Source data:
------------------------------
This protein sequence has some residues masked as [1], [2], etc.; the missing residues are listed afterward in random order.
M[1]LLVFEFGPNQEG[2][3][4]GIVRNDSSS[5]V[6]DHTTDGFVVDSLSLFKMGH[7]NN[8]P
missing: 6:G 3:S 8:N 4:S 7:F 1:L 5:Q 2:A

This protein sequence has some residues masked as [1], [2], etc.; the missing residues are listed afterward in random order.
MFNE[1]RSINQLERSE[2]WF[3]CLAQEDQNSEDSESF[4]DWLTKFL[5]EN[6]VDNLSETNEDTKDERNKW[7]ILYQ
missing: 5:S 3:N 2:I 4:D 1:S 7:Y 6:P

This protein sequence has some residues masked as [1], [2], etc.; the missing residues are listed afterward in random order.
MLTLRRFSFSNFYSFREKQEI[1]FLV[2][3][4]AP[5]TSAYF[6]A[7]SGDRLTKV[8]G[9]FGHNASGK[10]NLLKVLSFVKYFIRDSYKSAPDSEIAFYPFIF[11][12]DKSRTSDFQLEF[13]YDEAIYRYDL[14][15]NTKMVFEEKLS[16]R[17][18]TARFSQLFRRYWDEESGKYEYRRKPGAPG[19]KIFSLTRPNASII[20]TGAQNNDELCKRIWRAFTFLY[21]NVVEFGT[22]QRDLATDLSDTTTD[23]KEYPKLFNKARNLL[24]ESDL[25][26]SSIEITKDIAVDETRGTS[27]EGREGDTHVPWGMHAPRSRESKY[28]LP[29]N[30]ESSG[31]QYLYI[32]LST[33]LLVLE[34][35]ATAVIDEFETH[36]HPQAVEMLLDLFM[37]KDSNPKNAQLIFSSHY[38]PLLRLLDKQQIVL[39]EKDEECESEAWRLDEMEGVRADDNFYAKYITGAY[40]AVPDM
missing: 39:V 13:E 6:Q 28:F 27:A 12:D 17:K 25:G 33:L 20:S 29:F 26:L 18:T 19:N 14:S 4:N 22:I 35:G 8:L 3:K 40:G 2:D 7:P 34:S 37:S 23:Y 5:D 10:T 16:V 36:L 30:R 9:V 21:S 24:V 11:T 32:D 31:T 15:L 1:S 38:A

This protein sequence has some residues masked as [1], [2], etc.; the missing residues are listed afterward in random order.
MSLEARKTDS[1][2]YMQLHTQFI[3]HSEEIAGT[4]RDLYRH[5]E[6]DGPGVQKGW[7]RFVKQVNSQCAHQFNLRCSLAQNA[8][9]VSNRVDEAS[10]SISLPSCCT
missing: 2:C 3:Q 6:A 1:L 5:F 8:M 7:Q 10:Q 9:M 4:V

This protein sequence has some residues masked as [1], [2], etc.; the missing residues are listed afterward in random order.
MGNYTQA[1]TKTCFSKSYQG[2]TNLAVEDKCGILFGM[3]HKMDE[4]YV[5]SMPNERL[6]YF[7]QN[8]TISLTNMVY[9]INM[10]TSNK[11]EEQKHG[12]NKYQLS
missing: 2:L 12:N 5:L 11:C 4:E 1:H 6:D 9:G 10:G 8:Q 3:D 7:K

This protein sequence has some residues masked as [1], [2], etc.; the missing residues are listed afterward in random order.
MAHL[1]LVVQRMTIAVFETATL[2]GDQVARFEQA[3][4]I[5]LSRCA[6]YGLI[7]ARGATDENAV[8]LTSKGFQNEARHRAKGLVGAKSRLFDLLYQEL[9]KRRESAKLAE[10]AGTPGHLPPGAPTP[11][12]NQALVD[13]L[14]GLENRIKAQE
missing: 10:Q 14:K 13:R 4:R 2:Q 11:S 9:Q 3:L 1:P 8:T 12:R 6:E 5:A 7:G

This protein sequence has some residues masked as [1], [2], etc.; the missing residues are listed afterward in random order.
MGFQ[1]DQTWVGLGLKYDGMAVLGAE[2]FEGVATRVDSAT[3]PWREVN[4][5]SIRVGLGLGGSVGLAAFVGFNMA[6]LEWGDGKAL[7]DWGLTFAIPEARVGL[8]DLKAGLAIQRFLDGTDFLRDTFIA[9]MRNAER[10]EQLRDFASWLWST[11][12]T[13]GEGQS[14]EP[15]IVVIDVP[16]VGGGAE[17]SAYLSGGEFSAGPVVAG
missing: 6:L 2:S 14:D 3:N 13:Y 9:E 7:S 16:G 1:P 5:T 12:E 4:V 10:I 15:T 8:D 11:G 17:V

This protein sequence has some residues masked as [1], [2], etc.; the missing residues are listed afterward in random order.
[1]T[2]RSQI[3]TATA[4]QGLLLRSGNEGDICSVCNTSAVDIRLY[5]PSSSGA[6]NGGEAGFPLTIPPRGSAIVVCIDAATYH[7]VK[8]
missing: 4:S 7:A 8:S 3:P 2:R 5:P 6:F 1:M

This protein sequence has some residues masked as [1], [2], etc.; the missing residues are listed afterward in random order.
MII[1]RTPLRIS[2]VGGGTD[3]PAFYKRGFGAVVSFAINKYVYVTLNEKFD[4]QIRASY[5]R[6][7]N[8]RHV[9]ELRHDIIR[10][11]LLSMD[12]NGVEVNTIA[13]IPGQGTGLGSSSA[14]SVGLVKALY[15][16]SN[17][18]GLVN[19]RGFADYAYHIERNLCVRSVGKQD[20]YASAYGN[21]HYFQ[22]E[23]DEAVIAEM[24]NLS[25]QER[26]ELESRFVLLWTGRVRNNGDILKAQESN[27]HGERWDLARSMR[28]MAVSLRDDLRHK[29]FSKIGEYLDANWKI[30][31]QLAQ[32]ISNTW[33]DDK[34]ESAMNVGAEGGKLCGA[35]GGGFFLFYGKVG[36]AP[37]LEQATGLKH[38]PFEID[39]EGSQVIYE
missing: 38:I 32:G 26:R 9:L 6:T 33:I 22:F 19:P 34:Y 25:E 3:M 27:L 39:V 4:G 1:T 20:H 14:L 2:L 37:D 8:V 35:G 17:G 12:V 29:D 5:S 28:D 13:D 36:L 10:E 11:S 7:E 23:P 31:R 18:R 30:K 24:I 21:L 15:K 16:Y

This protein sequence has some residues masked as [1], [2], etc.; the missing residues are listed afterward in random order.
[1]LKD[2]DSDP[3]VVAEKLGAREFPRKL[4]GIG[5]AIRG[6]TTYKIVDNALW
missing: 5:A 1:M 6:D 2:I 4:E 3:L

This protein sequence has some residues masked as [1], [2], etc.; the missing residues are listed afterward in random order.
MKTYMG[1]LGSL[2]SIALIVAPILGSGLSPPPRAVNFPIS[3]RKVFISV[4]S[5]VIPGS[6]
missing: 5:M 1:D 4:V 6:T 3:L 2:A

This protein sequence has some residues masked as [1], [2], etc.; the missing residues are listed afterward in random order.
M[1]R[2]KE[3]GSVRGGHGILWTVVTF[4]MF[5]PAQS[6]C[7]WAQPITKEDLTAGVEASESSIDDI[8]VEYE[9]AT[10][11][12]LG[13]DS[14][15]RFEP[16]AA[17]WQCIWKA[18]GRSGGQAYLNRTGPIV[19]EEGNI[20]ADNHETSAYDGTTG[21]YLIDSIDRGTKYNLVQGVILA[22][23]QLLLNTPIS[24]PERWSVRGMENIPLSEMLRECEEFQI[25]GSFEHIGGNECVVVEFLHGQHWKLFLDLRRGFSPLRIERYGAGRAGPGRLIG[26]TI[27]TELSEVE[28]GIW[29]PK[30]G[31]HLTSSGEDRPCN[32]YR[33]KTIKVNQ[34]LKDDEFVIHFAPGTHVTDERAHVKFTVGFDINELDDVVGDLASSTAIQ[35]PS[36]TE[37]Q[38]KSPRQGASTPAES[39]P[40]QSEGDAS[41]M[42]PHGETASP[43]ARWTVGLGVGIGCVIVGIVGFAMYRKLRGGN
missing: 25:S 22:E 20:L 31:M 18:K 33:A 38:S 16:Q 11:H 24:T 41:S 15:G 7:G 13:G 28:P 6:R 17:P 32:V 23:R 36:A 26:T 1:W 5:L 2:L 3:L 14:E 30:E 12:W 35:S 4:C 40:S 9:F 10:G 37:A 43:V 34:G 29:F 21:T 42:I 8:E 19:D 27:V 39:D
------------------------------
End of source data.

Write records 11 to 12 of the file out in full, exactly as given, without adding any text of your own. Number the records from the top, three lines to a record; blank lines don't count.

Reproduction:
This protein sequence has some residues masked as [1], [2], etc.; the missing residues are listed afterward in random order.
MKTYMG[1]LGSL[2]SIALIVAPILGSGLSPPPRAVNFPIS[3]RKVFISV[4]S[5]VIPGS[6]
missing: 5:M 1:D 4:V 6:T 3:L 2:A

This protein sequence has some residues masked as [1], [2], etc.; the missing residues are listed afterward in random order.
M[1]R[2]KE[3]GSVRGGHGILWTVVTF[4]MF[5]PAQS[6]C[7]WAQPITKEDLTAGVEASESSIDDI[8]VEYE[9]AT[10][11][12]LG[13]DS[14][15]RFEP[16]AA[17]WQCIWKA[18]GRSGGQAYLNRTGPIV[19]EEGNI[20]ADNHETSAYDGTTG[21]YLIDSIDRGTKYNLVQGVILA[22][23]QLLLNTPIS[24]PERWSVRGMENIPLSEMLRECEEFQI[25]GSFEHIGGNECVVVEFLHGQHWKLFLDLRRGFSPLRIERYGAGRAGPGRLIG[26]TI[27]TELSEVE[28]GIW[29]PK[30]G[31]HLTSSGEDRPCN[32]YR[33]KTIKVNQ[34]LKDDEFVIHFAPGTHVTDERAHVKFTVGFDINELDDVVGDLASSTAIQ[35]PS[36]TE[37]Q[38]KSPRQGASTPAES[39]P[40]QSEGDAS[41]M[42]PHGETASP[43]ARWTVGLGVGIGCVIVGIVGFAMYRKLRGGN
missing: 25:S 22:E 20:L 31:M 18:K 33:A 38:S 16:Q 11:H 24:T 41:S 15:G 7:G 13:G 28:P 6:R 17:P 32:V 23:R 36:A 26:T 1:W 5:L 2:L 3:L 14:E 30:E 12:W 35:S 4:C 40:S 9:F 10:G 37:A 43:V 34:G 29:F 21:T 42:I 8:E 19:D 27:V 39:D